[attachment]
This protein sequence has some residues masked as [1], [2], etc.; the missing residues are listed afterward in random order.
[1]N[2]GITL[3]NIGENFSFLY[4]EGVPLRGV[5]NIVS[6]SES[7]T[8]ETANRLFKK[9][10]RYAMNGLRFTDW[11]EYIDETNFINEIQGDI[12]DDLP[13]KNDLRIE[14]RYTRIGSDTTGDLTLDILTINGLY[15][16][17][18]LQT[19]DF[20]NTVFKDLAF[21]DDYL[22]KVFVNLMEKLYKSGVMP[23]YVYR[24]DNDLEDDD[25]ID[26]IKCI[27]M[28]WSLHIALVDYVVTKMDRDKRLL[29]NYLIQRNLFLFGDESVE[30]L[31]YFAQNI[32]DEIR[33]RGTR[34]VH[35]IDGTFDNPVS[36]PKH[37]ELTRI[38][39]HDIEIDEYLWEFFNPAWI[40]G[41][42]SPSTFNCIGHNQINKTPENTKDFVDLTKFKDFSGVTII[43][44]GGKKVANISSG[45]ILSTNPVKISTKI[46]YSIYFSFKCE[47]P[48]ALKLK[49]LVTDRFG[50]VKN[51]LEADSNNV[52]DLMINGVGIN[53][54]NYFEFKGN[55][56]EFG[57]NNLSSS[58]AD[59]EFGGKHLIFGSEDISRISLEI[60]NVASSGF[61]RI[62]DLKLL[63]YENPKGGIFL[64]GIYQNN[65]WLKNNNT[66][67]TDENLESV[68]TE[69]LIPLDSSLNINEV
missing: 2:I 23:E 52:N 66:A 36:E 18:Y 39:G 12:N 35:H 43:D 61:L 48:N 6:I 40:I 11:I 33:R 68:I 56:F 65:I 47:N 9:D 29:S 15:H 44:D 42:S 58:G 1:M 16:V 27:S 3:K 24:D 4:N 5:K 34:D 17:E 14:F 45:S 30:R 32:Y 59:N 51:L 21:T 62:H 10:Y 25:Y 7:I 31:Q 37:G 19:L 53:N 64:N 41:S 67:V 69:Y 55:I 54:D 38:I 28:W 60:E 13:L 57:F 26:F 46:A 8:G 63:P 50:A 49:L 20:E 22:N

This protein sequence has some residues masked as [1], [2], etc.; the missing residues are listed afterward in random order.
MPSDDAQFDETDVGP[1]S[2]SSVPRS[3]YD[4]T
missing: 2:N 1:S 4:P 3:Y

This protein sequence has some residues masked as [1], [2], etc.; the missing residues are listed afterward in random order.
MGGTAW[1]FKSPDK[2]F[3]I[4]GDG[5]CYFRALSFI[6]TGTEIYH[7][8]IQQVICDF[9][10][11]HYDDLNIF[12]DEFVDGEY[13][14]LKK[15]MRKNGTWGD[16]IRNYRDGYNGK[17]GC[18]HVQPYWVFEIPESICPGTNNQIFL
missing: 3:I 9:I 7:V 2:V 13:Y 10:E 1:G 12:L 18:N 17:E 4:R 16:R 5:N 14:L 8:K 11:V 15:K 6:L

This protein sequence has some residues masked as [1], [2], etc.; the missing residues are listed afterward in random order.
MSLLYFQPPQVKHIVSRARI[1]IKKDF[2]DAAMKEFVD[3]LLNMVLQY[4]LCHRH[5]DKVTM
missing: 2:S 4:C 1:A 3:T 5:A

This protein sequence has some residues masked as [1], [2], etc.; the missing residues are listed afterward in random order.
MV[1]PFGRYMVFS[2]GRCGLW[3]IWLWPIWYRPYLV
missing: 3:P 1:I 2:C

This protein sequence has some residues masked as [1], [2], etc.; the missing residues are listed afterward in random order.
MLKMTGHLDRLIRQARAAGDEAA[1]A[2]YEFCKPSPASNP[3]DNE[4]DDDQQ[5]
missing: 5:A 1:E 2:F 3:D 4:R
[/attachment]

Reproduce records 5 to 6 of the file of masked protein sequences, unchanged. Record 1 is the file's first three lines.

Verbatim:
This protein sequence has some residues masked as [1], [2], etc.; the missing residues are listed afterward in random order.
MV[1]PFGRYMVFS[2]GRCGLW[3]IWLWPIWYRPYLV
missing: 3:P 1:I 2:C

This protein sequence has some residues masked as [1], [2], etc.; the missing residues are listed afterward in random order.
MLKMTGHLDRLIRQARAAGDEAA[1]A[2]YEFCKPSPASNP[3]DNE[4]DDDQQ[5]
missing: 5:A 1:E 2:F 3:D 4:R